As Canadians continue to spend more on food at home, with 39% reporting they spent more in 2015, gains have not been fuelled by consumption growth, but instead by inflation. As a result, the category saw a 3.7% increase over 2014. The Canadian Dollar has been adversely impacted by a collapse in oil prices, resulting in increased import costs, leading to higher grocery bills. While for the first time Canadians have spent more than $90 billion on food (estimated $90.4 billion in 2015), uncertainty in the economy may limit dollar growth in the food industry. Consumers are gravitating towards discounted goods as spend on perishables accounts for more of their grocery bills

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Spending on financial services has grown 19% over the past five years, reaching an estimated $91.4 billion in 2015. Reflecting a trend seen in many countries, the Canadian population is aging, expected to double in the next 25 years to reach 10.4 million. In terms of affluence, an older population translates to higher investments, lower debt and a higher level of financial security. This also translates to more demand for wealth management services, as Mintel research indicates that ownership of investment products peaks among the over-65s in line with the higher amount of investments they have: 52% of over-65s own a TFSA (Tax-Free Savings Account) at their primary financial institution.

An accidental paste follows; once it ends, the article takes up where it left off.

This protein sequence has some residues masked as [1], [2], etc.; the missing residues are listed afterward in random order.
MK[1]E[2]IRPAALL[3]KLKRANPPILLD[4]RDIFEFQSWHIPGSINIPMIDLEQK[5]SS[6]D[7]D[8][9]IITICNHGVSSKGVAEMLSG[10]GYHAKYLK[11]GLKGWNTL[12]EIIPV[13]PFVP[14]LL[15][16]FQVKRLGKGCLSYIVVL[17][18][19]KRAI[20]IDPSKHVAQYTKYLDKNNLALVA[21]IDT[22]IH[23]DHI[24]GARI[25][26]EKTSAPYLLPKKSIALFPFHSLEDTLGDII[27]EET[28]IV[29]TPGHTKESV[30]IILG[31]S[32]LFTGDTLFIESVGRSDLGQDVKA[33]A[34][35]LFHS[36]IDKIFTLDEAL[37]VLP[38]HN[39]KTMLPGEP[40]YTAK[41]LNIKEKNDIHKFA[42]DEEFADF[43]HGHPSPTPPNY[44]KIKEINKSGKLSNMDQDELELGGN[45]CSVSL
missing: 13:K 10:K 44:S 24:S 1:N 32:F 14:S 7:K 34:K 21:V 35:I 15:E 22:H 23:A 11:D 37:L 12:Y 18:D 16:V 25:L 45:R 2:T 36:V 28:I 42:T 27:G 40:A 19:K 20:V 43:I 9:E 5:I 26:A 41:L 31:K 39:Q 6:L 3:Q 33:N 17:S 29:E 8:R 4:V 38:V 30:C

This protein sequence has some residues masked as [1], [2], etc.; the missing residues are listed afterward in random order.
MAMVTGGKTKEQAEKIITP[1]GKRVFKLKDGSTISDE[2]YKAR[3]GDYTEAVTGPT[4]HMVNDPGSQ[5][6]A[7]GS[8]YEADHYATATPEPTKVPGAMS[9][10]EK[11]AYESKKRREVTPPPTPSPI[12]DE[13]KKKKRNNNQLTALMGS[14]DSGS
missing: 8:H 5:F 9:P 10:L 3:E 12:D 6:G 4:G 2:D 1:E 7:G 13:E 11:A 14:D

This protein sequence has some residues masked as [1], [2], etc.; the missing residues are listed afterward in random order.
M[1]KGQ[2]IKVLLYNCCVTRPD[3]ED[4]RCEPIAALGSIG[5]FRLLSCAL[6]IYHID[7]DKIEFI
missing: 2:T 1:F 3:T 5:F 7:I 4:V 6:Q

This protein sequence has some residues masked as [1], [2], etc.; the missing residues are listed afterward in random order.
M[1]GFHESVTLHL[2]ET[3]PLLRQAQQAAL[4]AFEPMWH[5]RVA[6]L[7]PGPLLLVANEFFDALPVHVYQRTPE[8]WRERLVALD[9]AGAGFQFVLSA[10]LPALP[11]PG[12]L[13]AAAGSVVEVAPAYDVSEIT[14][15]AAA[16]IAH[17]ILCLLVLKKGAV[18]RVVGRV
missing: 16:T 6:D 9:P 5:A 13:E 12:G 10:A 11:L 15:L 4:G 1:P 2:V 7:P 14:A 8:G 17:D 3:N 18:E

While shaky, the current market does provide some benefits for the clothing, footwear and accessories sector, which hit $48.3 billion in 2015. The lower dollar is encouraging to more affluent Canadians, as well as Chinese Canadians, who place greater importance on buying current, unique items than average and show a greater inclination to spend on clothing and accessories. Both demographics are today buying locally more and more as Canada has seen an influx of luxury brands opening locations within its borders in the last year.


In 2015, alcoholic drinks purchased at foodservice represented a combined value of $10 billion or approximately one third (31%) of total alcoholic beverage sales. Despite the comparatively soft growth in on-premise alcohol sales (1% 2014-15), the industry has made strides in upping their game by creating unique experiences at casual dining restaurants. Menus are offering pairing suggestions and samplers to provide beer and spirits enthusiasts the opportunity to explore new varieties and enhance the dining experience. In fact, over half of consumers say they like to try different types of beers (58%) and drink wine to enhance a meal (55%).